Resolving Deep Critical Zone Architecture in Complex Volcanic Terrain

Bryan G. Moravec, Alissa M. White, Robert A. Root, Andres Sanchez, Yaniv Olshansky, Ben K. Paras, Bradley Carr, Jennifer McIntosh, Jon D. Pelletier, Craig Rasmussen, W. Steven Holbrook, Jon Chorover

Research output: Contribution to journalArticlepeer-review

14 Scopus citations


Critical zone (CZ) structure, including the spatial distribution of minerals, elements, and fluid-filled pores, evolves on geologic time scales resulting from both top-down climatic forcing and bottom-up geologic controls. Climate and lithology may be imprinted in subsurface structure as depth-dependent trends in geophysical, geochemical, mineralogical, and biological datasets. As the weathering profile is as much (or more) a product of past environmental conditions, development of predictive models requires understanding the relative roles of climatic forcing and the geologic template on which CZ processes evolve. Doing so in complex volcanic terrains with high initial bedrock porosity and distinct depositional and hydrothermal alteration histories is particularly challenging. To resolve CZ structure in a rhyolitic catchment in the Valles Caldera National Preserve (NM, USA), this study combined geophysics, drilling, and laboratory analyses to produce depth-resolved porosity, geochemistry, and mineralogy datasets to >40 m in depth. Quantitative X-ray diffraction analysis showed that local mineral transformations control complex chemical enrichment/depletion (τ) patterns. Using linear discriminant analysis, key variables enabled separation of complex-layered geology into discrete zones. Contemporary, matrix-dominated weathering processes and modern hydrologic fluxes occur dominantly within the top 15 m of the weathering profile. This zone is convoluted by incomplete primary mineral weathering and overprinted by post-eruption weathering and metasomatism. Matrix weathering transitions to fracture surface weathering driven by deep percolation of slower moving, longer residence time meteoric waters at depth. By altering initial conditions and weathering trajectory, geologic legacy is a critical factor in how this subsurface landscape evolved and functions.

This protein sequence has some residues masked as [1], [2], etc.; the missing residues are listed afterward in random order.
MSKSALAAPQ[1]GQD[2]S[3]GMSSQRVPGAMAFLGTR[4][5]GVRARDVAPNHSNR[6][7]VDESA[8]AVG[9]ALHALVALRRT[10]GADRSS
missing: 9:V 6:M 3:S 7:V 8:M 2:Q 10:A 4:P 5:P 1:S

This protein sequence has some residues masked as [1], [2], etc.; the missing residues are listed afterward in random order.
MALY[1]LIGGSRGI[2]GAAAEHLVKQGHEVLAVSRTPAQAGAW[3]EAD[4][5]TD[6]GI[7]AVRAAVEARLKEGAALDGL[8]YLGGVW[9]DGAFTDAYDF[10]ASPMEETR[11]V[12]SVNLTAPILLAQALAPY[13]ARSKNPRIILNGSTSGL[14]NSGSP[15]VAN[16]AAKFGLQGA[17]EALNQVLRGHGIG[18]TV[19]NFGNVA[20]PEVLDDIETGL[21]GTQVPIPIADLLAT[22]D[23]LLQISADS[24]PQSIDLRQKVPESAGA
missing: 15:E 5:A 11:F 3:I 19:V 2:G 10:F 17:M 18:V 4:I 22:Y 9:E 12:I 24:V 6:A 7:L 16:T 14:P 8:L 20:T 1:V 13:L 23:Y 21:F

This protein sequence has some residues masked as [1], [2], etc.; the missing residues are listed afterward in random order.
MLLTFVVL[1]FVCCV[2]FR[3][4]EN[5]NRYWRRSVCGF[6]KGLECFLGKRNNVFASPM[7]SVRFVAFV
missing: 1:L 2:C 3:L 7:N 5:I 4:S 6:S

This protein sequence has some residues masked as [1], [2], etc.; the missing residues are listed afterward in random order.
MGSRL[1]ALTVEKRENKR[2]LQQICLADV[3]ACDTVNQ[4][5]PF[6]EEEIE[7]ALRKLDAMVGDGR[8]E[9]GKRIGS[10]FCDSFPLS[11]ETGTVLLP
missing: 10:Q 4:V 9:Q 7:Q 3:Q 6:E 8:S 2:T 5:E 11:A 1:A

Original languageEnglish (US)
Article numbere2019JF005189
JournalJournal of Geophysical Research: Earth Surface
Issue number1
StatePublished - Jan 1 2020

Bibliographical note

Funding Information:
Funding for this project was provided by the Jemez River Basin-Santa Catalina Critical Zone Observatory (NSF EAR-0724958; EAR-1331408). Portions of this research were carried out at Stanford Synchrotron Radiation Laboratory, a National User Facility operated by Stanford University on behalf of the U.S. Department of Energy, Office of Basic Energy Sciences. Additional drilling, geophysical data, and core analysis and images may be accessed at We thank Anders Noren and Ryan O'Grady from the Continental Scientific Drilling Coordination Office and LacCORE for their support on this project. We also wish to thank Mary Kay Amistadi, Rachel Burnett, Kenneth Domanik, Desiree Carillo, Kelly Orman, Casey McDuffy, Anissa McKenna, Rachel Gallery, Yalu Hu, Shawn Pedron, Nate Abramson, Michael Pohlmann, Ravindra Dwivedi, Dawson Fairbanks, and Cascade Drilling Inc. (Bothell, WA).

Publisher Copyright:
©2020. American Geophysical Union. All Rights Reserved.

Copyright 2020 Elsevier B.V., All rights reserved.


  • critical zone
  • geochemistry
  • geophysics
  • legacy geology
  • mineralogy
  • weathering

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